Chinatown and CBD South

Chinatown and CBD South

Village characteristics

  • The Chinatown and CBD South village includes the suburbs of Haymarket and a small portion of Sydney (suburb). It covers the area from Bathurst Street in the north to Central railway station in the south, and from Elizabeth Street in the east to Darling Harbour in the west. 
  • High-rise residential apartments and student accommodation are located adjacent to tertiary education institutions throughout the village. Entertainment and retail uses dominate in the west such as the International Convention Centre and Darling Harbour.

Total figures

In 2017, in the village area there were:

  • 393 buildings
  • 3,135 business establishments employing workers
  • 65,950 workers
  • 4,265,005m² of internal floor area surveyed
  • 8,332 residential dwellings.

Businesses

Between 2012 and 2017 there were 215 additional businesses representing an increase of 7.4%. The top 6 sectors by number of businesses:

 
City-based industry sector Businesses
Food and drink 672
Retail and personal services 550
Professional and business services 515
Tourist, cultural and leisure 263
Finance and financial services 257
Higher education and research 249

In 2017 the sector with the largest growth was higher education and research, which increased by 96 businesses (33.5% increase) in the past 5 years.

More than half of all workers in the village were employed in large (200+ workers) businesses, which accounted for 1.6% of village businesses.

 
Business size % of total village businesses % of total village workers
Small (1-19 workers) 89.4% 23.4%
Medium (20-199 workers) 9.1% 23.5%
Large (200+ workers) 1.6% 53.1%

Workforce

There were 65,950 workers (11.5% increase) from 2012. The top 6 sectors by number of workers:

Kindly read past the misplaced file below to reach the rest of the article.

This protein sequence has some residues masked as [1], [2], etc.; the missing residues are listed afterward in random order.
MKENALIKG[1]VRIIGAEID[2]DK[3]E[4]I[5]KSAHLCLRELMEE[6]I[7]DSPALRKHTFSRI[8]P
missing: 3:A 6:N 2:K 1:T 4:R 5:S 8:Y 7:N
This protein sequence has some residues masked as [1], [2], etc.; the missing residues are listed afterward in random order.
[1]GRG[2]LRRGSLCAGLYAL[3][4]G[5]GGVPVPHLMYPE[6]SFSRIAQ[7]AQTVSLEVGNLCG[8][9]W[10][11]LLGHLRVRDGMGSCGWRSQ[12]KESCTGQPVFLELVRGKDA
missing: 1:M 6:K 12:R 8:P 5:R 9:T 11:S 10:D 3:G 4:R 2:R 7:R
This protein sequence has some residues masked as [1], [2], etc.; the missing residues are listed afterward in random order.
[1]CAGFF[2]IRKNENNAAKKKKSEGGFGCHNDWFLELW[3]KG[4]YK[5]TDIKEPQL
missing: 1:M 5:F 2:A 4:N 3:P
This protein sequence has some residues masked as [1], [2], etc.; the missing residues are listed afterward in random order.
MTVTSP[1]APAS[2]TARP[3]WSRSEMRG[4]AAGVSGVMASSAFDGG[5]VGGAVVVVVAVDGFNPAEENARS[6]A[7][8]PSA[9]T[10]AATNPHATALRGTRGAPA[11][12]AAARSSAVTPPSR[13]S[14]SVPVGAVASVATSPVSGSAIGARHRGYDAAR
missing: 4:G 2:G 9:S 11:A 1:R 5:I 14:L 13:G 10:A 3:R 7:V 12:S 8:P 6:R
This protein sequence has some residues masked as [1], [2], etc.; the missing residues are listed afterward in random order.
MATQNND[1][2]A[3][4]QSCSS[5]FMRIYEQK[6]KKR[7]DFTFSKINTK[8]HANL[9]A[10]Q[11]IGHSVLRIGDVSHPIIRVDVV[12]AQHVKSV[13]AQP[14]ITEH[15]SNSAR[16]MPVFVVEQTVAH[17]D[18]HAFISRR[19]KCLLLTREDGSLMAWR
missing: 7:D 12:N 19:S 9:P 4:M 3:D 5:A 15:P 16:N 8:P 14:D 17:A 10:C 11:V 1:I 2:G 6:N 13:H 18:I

City-based industry sector Workers
Finance and financial services 11,856
Government 11,230
Professional and business services 8,948
Transport and logistics 4,808
Food and drink 4,721
Tourist, cultural and leisure 4,540

The sector with the largest growth in worker numbers was government, which grew by 4,424 workers (65.0% increase). The largest reduction in workers was in retail and personal services, which fell by 1,213 workers (29.5% decrease) since the 2012 survey. The sector with the largest decline in worker numbers was food and retail and personal services, which decreased by 1,213 workers (29.5% decrease).

Floor area

In 2017 the business floor area increased by 11.6% to 2,408,621m² and accounted for 56.5% of total floor space in the village. The top 6 sectors by floor area:

City-based industry sector Floor area (m²)
Tourist, cultural and leisure 779,666
Transport and logistics
310,507
Government 236,931
Finance and financial services
168,565
Higher education and research 160,909
Professional and business services 147,108

The sector with the largest growth by business floor area was tourist, cultural and leisure, which grew by 209,939m² (36.8% increase). Negative growth sectors included transport and logistics, which declined by 45,648m² (12.8% decrease) and professional and business services, which declined by 38,045m² (20.5% decrease) in the past 5 years.

Work space ratio

Work space ratios are calculated by dividing the total internal area (m²) by the total number of employees. The average work space ratio for all industry sectors did not change between the 2012 and 2017 surveys and remained at 36.5m² per worker. The most intensive use of work space occurred in the finance and financial services sector with 14.2m² for every worker, down from 14.8m² per worker in 2012.

Visitor accommodation

In 2017 there were 5,102 hotel rooms (10.7% increase), 2,038 serviced apartments (26.3% increase) and 2,918 backpacker beds (31.6% increase).

Links

  • Housing, pipeline development and forecasts can be found on the City Monitors page.
  • For information on the classifications for city-based industry sectors and space use divisions, please see the floor space and employment survey page.

Last updated: Tuesday, 2 April 2019